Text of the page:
December 30, 2014 at 6:56 pm Leave a comment

Medicare Public Funds: Increasing Profits for Private Insurance Cos.

”The private Medicare program has been a boon for insurers the past several years, offering sizable volumes and steady profit margins. … “ It will expand in the future as Baby Boomers join Medicare Advantage plans. (Modern Health Care 12/18/2014)

Why is this allowed to continue? How can we justify cutting Medicare coverage for older and disabled people while providing ever-increasing profit margins for private insurance companies?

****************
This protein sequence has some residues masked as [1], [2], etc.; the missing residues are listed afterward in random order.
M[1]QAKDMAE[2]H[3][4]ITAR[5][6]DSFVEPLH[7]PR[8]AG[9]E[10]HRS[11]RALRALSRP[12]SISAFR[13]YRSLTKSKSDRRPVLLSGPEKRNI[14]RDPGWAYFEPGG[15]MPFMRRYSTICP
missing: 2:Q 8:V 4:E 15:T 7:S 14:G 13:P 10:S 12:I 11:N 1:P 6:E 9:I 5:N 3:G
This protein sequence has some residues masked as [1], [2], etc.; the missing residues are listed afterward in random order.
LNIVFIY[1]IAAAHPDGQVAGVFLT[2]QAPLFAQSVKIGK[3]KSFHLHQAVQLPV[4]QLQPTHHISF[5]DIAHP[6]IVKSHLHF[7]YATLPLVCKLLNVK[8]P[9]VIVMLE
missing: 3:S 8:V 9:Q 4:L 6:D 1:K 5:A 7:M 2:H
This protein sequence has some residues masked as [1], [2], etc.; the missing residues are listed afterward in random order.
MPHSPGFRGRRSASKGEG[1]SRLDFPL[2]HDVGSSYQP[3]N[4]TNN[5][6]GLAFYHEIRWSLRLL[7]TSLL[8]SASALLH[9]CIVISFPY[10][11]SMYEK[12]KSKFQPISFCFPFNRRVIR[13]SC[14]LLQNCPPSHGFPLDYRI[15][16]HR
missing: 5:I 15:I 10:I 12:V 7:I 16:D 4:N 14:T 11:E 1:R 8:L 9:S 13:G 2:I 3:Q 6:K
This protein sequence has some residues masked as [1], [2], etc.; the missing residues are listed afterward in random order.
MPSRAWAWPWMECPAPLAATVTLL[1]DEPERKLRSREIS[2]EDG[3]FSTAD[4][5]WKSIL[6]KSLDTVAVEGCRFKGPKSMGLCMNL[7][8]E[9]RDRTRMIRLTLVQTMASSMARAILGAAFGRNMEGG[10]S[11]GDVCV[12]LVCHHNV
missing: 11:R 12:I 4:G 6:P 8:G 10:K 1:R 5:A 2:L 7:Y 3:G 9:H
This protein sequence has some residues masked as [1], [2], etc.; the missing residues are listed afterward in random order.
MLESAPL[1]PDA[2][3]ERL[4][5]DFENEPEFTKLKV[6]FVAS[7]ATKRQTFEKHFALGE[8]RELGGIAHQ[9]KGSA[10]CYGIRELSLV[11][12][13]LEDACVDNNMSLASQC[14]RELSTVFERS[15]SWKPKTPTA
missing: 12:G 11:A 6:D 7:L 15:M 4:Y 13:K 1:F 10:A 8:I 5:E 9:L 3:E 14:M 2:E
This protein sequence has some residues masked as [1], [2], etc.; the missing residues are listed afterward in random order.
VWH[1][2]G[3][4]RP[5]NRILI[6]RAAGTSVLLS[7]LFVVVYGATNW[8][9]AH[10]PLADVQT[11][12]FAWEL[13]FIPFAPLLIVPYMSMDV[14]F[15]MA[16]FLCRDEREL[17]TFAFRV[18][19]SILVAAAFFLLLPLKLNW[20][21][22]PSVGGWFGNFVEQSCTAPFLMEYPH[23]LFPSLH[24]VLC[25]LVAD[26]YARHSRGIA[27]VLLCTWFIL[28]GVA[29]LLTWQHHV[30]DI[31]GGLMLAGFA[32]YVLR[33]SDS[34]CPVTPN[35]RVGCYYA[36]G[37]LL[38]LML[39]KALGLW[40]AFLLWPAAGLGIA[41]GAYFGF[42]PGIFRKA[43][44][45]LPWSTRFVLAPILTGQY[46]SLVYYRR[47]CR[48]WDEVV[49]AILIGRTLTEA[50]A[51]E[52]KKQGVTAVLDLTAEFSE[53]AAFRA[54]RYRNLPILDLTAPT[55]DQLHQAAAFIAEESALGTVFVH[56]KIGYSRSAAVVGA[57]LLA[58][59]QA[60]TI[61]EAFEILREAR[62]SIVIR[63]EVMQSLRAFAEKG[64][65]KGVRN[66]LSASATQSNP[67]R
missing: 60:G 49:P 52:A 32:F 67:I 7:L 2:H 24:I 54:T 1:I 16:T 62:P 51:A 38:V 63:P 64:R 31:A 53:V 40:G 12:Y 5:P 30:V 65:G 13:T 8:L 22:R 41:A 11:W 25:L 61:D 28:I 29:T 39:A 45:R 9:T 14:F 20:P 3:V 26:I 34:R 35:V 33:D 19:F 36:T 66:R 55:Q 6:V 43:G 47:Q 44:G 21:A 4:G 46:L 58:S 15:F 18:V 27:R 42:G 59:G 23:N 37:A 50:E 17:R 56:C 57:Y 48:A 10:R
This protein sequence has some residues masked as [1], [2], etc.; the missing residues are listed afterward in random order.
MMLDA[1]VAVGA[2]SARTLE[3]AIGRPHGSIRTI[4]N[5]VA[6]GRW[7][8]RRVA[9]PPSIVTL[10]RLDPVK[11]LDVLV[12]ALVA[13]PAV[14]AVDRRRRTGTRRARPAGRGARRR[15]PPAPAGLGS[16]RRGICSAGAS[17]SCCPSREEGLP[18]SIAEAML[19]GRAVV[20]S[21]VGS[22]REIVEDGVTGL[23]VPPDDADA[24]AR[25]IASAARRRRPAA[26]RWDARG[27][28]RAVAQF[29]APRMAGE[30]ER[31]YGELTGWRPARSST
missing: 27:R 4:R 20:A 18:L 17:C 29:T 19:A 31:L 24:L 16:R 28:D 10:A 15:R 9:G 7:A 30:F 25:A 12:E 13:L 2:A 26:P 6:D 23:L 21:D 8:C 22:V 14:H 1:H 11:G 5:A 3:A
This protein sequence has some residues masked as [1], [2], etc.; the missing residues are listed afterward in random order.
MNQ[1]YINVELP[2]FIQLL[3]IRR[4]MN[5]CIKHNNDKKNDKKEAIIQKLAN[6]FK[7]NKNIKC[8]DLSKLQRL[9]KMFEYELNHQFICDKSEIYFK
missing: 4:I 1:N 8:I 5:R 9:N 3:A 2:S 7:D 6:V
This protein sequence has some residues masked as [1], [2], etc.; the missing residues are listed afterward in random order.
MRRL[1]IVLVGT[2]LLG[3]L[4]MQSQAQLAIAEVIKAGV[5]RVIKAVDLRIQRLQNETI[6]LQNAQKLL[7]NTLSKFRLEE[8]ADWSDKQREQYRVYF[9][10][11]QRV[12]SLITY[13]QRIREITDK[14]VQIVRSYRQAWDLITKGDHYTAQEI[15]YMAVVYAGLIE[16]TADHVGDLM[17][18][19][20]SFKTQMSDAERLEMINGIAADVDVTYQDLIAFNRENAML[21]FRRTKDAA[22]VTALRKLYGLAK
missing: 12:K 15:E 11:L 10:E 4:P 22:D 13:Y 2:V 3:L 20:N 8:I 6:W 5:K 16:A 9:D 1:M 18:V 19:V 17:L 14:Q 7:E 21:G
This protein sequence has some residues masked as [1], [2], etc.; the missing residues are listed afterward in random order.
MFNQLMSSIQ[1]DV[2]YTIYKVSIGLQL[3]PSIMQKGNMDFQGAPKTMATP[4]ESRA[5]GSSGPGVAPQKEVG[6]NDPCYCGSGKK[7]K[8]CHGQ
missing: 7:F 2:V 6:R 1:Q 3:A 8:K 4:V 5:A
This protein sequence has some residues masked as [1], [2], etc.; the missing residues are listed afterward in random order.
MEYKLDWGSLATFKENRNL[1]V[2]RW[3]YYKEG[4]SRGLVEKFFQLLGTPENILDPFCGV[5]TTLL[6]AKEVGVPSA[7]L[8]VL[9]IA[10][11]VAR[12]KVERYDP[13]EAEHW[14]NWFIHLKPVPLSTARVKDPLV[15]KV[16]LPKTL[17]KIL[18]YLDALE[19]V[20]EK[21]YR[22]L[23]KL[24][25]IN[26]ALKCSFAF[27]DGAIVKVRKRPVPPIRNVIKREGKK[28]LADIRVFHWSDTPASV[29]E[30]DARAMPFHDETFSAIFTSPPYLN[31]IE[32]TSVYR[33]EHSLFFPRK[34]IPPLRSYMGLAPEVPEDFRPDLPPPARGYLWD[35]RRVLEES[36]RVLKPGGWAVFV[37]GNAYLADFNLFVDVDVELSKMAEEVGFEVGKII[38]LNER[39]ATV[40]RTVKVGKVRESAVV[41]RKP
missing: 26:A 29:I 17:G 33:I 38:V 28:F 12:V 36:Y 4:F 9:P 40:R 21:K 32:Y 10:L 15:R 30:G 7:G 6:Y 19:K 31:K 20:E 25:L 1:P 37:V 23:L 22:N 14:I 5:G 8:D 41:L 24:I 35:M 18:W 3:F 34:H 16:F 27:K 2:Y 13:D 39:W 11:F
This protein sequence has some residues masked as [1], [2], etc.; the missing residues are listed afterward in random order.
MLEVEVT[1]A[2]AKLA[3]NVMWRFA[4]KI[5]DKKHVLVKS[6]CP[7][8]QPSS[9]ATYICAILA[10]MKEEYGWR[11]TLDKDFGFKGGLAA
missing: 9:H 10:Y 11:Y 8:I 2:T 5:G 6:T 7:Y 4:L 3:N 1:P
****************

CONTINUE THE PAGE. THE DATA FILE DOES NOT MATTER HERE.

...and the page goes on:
Wake up people!

December 18, 2014 at 4:38 pm 1 comment

NY Times Reports Unfair Medicare Advantage Coverage Denials

This is a scandal. Medicare Advantage plans continue to fail beneficiaries and cost taxpayers. Why don’t more people get it – or act to do something about it?

For more, see:
U.S. Finds Many Failures in Medicare Health Plans
“Federal audits found many coverage denials for medical services and prescription drugs are poorly…” @nytimes http://t.co/59LKyqkJSe

October 15, 2014 at 1:42 pm Leave a comment

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Judith A. Stein, Executive Director